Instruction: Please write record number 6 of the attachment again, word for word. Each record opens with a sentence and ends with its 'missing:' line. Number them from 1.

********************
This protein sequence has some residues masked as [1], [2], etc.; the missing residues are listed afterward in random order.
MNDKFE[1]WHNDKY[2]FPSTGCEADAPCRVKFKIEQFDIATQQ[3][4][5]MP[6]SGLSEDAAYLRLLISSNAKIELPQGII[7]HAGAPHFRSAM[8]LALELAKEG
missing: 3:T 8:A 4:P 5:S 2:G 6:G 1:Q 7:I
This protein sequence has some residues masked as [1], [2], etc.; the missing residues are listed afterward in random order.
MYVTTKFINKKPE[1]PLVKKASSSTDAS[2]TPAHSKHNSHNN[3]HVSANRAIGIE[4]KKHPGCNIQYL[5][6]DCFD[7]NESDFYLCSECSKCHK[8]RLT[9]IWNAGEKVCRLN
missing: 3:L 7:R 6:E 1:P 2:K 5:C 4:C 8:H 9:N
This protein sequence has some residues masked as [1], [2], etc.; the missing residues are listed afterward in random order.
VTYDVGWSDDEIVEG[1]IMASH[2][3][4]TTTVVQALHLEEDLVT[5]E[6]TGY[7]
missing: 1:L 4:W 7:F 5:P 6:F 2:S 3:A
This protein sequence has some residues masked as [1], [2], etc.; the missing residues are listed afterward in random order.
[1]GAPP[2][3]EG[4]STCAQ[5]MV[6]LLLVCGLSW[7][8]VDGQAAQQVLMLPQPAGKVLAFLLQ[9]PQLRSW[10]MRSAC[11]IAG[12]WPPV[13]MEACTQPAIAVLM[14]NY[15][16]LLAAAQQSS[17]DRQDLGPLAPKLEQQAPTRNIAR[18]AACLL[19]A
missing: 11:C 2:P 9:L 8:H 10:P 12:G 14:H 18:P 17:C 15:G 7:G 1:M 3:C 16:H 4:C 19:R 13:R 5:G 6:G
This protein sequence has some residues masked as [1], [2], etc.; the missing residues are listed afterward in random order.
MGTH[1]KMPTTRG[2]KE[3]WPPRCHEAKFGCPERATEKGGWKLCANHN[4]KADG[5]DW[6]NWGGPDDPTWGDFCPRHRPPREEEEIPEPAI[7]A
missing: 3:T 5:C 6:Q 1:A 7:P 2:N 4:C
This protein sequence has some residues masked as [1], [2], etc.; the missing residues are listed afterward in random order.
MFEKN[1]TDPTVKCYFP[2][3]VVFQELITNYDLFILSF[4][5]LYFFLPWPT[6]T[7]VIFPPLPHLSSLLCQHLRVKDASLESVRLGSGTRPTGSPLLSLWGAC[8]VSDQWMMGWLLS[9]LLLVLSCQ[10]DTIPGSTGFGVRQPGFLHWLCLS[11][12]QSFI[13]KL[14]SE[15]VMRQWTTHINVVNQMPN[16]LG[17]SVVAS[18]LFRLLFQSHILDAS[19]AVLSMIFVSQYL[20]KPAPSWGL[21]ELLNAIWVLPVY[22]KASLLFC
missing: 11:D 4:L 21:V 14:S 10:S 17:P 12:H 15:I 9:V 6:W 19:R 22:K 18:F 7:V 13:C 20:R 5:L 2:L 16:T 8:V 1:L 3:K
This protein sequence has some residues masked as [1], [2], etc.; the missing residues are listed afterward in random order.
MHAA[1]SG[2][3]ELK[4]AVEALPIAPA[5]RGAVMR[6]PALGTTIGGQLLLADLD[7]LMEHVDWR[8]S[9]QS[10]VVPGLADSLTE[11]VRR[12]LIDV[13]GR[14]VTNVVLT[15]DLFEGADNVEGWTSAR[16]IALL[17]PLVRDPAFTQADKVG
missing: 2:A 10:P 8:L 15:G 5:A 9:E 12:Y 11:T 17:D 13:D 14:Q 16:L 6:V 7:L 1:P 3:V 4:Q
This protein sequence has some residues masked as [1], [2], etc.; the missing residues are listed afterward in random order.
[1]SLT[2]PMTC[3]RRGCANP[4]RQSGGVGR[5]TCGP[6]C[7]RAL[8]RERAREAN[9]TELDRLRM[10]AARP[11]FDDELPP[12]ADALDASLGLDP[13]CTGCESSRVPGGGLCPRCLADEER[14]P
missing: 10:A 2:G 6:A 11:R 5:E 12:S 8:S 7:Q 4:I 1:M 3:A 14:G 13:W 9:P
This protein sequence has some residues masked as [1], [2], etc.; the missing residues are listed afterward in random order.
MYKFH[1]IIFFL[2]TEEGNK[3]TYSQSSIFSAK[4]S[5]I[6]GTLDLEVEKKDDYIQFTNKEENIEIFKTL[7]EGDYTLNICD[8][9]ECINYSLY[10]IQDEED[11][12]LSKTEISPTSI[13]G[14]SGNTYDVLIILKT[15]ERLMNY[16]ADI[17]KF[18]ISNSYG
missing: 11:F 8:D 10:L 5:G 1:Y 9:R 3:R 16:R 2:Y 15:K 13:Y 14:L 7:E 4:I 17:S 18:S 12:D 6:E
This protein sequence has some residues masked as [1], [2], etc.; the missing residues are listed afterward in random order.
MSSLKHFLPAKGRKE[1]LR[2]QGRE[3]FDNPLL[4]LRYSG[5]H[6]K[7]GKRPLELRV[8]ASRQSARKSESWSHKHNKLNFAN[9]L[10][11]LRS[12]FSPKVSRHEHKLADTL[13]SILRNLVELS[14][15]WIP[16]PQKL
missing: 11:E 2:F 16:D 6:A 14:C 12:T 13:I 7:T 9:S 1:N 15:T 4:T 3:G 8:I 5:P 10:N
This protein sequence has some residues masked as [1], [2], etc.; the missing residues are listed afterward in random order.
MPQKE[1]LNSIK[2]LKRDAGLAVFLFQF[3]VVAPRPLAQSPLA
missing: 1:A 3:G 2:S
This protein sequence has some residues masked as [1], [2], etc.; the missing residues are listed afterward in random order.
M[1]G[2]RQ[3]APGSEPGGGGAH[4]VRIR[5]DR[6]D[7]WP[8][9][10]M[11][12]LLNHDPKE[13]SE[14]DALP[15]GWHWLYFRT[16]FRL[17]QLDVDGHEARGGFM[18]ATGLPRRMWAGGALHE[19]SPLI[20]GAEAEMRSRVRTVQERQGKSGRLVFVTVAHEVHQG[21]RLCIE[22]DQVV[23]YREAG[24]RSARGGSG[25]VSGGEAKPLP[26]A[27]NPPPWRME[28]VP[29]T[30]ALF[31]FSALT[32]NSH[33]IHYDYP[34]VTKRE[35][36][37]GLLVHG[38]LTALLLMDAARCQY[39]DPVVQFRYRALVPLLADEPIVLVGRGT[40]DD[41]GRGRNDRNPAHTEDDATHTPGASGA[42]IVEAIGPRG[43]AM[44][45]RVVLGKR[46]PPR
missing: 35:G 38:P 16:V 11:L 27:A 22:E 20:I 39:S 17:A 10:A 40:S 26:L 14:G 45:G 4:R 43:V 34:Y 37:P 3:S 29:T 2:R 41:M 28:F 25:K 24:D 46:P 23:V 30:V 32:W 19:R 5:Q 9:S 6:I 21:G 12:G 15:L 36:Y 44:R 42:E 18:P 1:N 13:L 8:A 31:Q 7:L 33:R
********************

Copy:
This protein sequence has some residues masked as [1], [2], etc.; the missing residues are listed afterward in random order.
MFEKN[1]TDPTVKCYFP[2][3]VVFQELITNYDLFILSF[4][5]LYFFLPWPT[6]T[7]VIFPPLPHLSSLLCQHLRVKDASLESVRLGSGTRPTGSPLLSLWGAC[8]VSDQWMMGWLLS[9]LLLVLSCQ[10]DTIPGSTGFGVRQPGFLHWLCLS[11][12]QSFI[13]KL[14]SE[15]VMRQWTTHINVVNQMPN[16]LG[17]SVVAS[18]LFRLLFQSHILDAS[19]AVLSMIFVSQYL[20]KPAPSWGL[21]ELLNAIWVLPVY[22]KASLLFC
missing: 11:D 4:L 21:V 14:S 10:S 17:P 12:H 15:I 9:V 6:W 19:R 22:K 18:F 7:V 13:C 20:R 5:L 2:L 16:T 8:V 1:L 3:K